[ luhm-bey-goh ]

  1. pain in the lower, or lumbar, region of the back or loins, especially chronic or recurring pain.

Origin of lumbago

1685–95; <Late Latin, equivalent to Latin lumb(us) loin + -āgō noun suffix

Words Nearby lumbago Unabridged Based on the Random House Unabridged Dictionary, © Random House, Inc. 2023

How to use lumbago in a sentence

  • Capt. Cinnamond is still in bed with lumbago, whilst Major Weir is staying behind too.

  • Patients came to our offices, not complaining of headache or lumbago or cough, but asking for "something for that uric acid."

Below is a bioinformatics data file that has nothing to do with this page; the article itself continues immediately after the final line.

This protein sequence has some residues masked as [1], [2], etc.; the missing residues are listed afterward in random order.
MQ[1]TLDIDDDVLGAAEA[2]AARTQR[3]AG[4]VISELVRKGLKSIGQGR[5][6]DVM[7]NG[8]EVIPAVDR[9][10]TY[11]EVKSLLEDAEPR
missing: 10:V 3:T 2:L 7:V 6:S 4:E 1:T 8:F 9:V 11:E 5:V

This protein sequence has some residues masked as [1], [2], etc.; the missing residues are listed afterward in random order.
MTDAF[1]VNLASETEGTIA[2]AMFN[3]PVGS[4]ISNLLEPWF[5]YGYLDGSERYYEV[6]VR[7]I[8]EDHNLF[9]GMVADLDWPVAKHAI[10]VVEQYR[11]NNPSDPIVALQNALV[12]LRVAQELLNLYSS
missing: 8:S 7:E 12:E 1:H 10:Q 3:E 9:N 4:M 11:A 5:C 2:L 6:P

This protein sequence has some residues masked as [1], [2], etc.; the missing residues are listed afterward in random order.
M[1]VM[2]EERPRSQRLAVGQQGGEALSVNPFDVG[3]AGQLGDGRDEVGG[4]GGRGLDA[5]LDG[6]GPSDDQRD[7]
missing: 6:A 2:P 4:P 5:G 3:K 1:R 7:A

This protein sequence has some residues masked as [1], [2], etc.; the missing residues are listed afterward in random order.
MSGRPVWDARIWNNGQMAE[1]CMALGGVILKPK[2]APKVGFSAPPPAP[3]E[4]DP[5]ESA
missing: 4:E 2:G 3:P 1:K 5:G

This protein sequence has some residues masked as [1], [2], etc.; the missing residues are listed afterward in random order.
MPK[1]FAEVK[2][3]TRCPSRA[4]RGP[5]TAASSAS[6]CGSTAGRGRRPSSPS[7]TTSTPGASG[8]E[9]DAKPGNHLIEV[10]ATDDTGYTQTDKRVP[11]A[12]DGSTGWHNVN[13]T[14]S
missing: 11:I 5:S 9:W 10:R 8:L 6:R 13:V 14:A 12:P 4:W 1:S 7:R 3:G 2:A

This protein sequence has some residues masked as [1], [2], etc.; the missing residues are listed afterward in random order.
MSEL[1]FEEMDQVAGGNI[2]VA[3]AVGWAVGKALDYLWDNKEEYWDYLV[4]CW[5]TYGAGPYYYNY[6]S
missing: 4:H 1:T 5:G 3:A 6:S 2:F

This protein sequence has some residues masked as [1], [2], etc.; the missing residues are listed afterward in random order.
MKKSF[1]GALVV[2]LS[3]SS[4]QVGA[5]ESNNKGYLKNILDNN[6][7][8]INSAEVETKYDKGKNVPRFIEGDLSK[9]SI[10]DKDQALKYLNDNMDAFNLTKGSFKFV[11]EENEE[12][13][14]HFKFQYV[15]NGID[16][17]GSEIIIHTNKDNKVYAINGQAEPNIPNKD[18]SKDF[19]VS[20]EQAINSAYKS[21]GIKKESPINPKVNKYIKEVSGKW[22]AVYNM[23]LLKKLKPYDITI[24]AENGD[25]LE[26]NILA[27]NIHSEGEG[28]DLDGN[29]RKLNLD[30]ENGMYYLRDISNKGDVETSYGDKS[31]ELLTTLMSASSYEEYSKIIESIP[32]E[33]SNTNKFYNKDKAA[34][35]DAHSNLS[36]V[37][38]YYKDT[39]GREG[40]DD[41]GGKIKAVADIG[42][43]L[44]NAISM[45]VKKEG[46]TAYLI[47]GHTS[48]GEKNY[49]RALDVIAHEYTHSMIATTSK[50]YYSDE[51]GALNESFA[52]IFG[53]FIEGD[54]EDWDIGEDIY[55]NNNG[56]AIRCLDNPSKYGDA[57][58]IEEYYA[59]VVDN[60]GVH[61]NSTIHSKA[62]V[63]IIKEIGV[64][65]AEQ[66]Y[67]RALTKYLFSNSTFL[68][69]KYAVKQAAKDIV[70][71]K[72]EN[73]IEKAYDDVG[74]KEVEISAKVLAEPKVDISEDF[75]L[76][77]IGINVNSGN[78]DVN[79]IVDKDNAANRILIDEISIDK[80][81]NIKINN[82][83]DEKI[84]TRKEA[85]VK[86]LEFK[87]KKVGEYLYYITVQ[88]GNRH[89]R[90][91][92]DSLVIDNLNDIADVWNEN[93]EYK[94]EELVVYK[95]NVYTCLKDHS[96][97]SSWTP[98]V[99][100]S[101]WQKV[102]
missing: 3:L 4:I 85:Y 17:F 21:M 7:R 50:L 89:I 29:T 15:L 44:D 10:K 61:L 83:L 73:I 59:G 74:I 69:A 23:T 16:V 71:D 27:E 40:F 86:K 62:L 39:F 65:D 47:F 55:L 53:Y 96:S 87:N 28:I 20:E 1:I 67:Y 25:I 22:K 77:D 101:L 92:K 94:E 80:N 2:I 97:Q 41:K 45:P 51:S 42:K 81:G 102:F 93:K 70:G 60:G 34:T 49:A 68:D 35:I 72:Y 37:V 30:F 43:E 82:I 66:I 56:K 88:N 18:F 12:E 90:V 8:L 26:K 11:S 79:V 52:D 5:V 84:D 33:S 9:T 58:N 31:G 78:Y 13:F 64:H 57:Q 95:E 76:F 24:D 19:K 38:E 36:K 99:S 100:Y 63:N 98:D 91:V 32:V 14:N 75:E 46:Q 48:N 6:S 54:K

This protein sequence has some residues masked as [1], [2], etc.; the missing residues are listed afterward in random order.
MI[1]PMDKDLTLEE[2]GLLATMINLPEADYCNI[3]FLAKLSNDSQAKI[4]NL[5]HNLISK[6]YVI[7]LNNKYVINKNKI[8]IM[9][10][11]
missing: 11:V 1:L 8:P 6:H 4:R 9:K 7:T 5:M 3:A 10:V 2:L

The Treatment of Hay Fever | George Frederick Laidlaw
  • Praskovia Ivanovna had an attack of lumbago; she did not get down from the shelf bed, except with much difficulty to go to mass.

  • To wriggle under a cavity in this stone and come out on the other side, is an infallible remedy for lumbago.

  • Grammer had lumbago sometimes so you wouldn't hardly believe any one could suffer that way and live.

    Bunker Bean | Harry Leon Wilson

British Dictionary definitions for lumbago


/ (lʌmˈbeɪɡəʊ) /

  1. pain in the lower back; backache affecting the lumbar region

Origin of lumbago

C17: from Late Latin lumbāgo, from Latin lumbus loin

Collins English Dictionary - Complete & Unabridged 2012 Digital Edition © William Collins Sons & Co. Ltd. 1979, 1986 © HarperCollins Publishers 1998, 2000, 2003, 2005, 2006, 2007, 2009, 2012